Nitrogen is an essential nutrient in many terrestrial ecosystems because it affects vegetation’s primary production. Due to the variety of nitrogen-containing substances and the differences in their composition across species, statistical approaches are now dominant in remote sensing retrieval of leaf nitrogen content. Many studies remove spectral regions characterized by strong water absorptions before retrieving nitrogen content, because water is believed to mask the absorption features of nitrogen. The objectives of this study are to discuss the necessity of this practice and to explore how water absorption affects leaf nitrogen estimation. Spectral measurements and chemical analyses for Maize, Sawtooth Oak, and Sweetgum leaves were carried out in 2014. The leaf optical properties model PROSPECT5 was used to eliminate the influences of water on the measured reflectance spectra. The inversion accuracy of PROPECT5 for chlorophyll, carotenoid, water, and dry matter of Maize was also discussed. Measured, simulated, and water-removed spectra were used to: (1) find the optimal nitrogen-related spectral index; and (2) regress with the area-based leaf nitrogen concentration (LNC) using the partial least square regression technique (PLSR). Two types of spectral indices were selected in this study: Normalized Difference Spectral Index (NDSI) and Ratio Spectral Index (RSI). Additionally, first-order derivative forms of measured, simulated, and water-removed spectra were devised to search for the optimal spectral indices. Finally, species-specific optimal indices and cross-species optimal indices, as well as their root mean square errors (RMSE) and coefficients of determination (R2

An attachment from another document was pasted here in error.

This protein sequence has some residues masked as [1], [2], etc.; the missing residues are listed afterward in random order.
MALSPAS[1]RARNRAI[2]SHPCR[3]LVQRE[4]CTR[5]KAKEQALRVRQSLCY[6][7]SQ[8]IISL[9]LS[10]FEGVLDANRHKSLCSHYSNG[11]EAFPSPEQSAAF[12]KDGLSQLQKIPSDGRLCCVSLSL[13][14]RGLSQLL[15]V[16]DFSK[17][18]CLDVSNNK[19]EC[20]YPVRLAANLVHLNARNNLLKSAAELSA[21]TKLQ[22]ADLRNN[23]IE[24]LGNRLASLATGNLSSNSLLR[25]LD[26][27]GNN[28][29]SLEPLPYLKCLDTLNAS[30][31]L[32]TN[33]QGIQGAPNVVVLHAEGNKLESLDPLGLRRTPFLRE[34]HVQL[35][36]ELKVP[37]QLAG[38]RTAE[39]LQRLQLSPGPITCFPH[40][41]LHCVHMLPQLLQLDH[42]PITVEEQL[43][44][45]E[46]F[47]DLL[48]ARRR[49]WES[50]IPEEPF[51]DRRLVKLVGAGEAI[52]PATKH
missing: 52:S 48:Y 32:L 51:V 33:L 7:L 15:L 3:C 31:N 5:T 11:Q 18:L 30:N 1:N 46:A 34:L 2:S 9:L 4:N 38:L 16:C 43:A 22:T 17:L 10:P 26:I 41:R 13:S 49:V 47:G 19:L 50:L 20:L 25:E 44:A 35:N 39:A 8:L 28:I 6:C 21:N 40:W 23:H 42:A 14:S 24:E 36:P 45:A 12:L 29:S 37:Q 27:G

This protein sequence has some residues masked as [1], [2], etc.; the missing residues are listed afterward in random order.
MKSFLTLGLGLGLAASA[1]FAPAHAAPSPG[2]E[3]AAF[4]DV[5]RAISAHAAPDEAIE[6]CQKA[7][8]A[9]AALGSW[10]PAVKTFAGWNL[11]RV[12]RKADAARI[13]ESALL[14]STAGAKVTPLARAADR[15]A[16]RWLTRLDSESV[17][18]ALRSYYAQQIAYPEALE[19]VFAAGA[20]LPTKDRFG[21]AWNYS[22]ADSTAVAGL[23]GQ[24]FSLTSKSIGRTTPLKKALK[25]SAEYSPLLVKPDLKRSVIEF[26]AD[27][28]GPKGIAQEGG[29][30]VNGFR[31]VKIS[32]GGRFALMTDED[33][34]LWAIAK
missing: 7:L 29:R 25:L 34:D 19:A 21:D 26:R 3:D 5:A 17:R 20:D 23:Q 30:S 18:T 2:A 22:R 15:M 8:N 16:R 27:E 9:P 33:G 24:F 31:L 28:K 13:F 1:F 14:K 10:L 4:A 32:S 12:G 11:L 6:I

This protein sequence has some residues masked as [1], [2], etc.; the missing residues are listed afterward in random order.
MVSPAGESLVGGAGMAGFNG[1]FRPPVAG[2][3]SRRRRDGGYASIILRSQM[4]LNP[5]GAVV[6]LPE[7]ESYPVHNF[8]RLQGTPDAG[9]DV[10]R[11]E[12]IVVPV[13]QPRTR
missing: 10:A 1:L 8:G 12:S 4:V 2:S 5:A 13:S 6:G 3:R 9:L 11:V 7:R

), were obtained. The Ending Top Percentile (ETP), an indicator of the performance of cross-species optimal indices, was also calculated. PLSR was combined with leave-one-out cross validation (LOOCV) for each species. The predicted root mean square errors (RMSEP) and predicted R2
were finally calculated. The results showed that chlorophyll, carotenoid, and water contents could be estimated with R2
of 0.75, 0.59, and 0.69, respectively, which were acceptable for fresh leaves. The dry matter was retrieved with a relatively lower accuracy because of the fixed absorption coefficients adopted by PROSPECT5. The performances of species-specific optimal indices using water-free spectra were comparable to or worse than the corresponding indices derived with measured or simulated spectra. Compared with measured spectra, ETP did not change much after the effects of water were removed, and the R2
between cross-species optimal spectral indices and area-based LNC for Sawtooth Oak and Sweetgum decreased while it remained almost the same for Maize, suggesting that the water-removed cross-species optimal indices were inferior to the corresponding optimal indices found without water removal. ETP was larger than 30% for all spectra, demonstrating the non-existence of common optimal NDSI or RSI for the three species. After water removal, the accuracy of PLSR for Sawtooth Oak and Sweetgum decreased and increased negligibly for Maize. The results suggest that water absorption has limited effects on reducing the accuracy of leaf nitrogen estimation. On the contrary, the accuracy may decrease due to the loss of spectral information caused by the removal of water-sensitive spectral regions.